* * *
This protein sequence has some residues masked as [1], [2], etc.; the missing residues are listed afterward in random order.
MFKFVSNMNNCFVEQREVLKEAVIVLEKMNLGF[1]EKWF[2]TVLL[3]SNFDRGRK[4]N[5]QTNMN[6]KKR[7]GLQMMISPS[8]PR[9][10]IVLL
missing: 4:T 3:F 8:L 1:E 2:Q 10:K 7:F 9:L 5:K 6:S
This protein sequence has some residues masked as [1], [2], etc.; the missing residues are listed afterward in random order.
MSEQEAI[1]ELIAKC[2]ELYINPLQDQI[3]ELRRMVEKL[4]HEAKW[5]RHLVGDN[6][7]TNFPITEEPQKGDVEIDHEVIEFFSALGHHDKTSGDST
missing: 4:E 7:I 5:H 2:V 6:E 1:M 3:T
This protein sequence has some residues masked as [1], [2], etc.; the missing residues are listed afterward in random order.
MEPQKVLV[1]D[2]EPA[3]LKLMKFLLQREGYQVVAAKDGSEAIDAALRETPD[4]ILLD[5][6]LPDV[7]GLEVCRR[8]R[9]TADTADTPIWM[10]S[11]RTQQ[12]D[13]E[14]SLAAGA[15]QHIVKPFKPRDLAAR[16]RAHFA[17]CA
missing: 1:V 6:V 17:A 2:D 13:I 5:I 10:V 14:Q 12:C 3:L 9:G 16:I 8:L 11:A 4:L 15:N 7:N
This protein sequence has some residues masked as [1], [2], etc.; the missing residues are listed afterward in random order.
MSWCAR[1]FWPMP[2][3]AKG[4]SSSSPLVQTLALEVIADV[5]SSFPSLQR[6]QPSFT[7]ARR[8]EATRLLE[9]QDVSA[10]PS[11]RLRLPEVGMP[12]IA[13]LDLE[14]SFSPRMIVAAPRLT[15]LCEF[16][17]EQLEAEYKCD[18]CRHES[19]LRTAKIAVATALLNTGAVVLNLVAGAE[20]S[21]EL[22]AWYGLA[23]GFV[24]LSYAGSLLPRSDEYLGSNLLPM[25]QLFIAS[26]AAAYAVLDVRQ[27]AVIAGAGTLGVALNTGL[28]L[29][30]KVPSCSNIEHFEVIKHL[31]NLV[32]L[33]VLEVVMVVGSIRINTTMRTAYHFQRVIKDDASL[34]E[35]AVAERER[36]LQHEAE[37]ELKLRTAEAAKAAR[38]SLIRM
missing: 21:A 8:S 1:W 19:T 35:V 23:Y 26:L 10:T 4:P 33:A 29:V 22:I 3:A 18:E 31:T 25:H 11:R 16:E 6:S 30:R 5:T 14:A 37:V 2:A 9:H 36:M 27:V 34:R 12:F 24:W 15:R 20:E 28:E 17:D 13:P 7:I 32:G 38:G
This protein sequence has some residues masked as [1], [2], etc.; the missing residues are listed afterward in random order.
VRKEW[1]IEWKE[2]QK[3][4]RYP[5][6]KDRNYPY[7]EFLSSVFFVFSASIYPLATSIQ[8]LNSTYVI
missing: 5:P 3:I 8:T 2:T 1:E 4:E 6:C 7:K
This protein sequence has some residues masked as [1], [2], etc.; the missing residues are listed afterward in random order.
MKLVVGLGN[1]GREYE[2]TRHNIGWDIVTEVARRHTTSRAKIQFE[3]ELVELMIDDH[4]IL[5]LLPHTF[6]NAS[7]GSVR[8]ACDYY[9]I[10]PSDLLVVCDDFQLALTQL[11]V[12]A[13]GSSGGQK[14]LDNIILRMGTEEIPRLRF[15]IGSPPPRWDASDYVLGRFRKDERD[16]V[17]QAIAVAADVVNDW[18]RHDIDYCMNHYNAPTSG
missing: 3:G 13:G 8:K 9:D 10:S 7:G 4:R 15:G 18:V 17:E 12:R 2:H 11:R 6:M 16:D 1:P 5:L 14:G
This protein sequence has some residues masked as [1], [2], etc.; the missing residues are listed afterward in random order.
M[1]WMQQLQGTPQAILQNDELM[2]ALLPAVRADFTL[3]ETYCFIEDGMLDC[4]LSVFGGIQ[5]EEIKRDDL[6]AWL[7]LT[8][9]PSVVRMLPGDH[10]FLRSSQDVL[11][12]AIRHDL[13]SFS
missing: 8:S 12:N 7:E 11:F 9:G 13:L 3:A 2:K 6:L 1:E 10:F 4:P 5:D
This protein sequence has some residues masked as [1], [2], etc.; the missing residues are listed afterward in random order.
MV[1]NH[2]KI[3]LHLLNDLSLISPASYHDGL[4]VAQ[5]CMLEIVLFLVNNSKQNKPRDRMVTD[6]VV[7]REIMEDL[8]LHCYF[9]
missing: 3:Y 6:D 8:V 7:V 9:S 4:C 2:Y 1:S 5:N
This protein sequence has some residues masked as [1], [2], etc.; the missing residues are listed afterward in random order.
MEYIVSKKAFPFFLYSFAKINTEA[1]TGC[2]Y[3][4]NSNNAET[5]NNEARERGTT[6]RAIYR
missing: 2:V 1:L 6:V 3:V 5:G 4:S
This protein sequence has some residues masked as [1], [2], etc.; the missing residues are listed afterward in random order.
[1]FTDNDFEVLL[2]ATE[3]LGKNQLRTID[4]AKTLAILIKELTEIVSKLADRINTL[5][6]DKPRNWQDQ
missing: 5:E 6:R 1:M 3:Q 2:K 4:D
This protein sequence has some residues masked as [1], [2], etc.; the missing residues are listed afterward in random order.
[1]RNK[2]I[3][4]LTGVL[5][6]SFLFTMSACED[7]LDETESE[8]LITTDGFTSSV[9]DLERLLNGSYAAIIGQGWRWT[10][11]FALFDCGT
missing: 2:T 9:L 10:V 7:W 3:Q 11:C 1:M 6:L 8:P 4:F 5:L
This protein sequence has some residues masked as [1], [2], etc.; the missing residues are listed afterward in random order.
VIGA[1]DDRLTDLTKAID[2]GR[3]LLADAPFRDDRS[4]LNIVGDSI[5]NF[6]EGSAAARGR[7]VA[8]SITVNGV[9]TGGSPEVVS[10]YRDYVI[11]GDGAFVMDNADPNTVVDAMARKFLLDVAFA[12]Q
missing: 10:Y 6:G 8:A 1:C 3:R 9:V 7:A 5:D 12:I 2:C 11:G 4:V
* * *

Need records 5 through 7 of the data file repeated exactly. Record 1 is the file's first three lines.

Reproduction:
This protein sequence has some residues masked as [1], [2], etc.; the missing residues are listed afterward in random order.
VRKEW[1]IEWKE[2]QK[3][4]RYP[5][6]KDRNYPY[7]EFLSSVFFVFSASIYPLATSIQ[8]LNSTYVI
missing: 5:P 3:I 8:T 2:T 1:E 4:E 6:C 7:K
This protein sequence has some residues masked as [1], [2], etc.; the missing residues are listed afterward in random order.
MKLVVGLGN[1]GREYE[2]TRHNIGWDIVTEVARRHTTSRAKIQFE[3]ELVELMIDDH[4]IL[5]LLPHTF[6]NAS[7]GSVR[8]ACDYY[9]I[10]PSDLLVVCDDFQLALTQL[11]V[12]A[13]GSSGGQK[14]LDNIILRMGTEEIPRLRF[15]IGSPPPRWDASDYVLGRFRKDERD[16]V[17]QAIAVAADVVNDW[18]RHDIDYCMNHYNAPTSG
missing: 3:G 13:G 8:K 9:D 10:S 7:G 4:R 15:G 18:V 17:E 12:R 2:H 11:R 6:M 16:D 1:P 5:L 14:G
This protein sequence has some residues masked as [1], [2], etc.; the missing residues are listed afterward in random order.
M[1]WMQQLQGTPQAILQNDELM[2]ALLPAVRADFTL[3]ETYCFIEDGMLDC[4]LSVFGGIQ[5]EEIKRDDL[6]AWL[7]LT[8][9]PSVVRMLPGDH[10]FLRSSQDVL[11][12]AIRHDL[13]SFS
missing: 8:S 12:N 7:E 11:F 9:G 13:L 3:A 2:K 6:L 1:E 10:F 4:P 5:D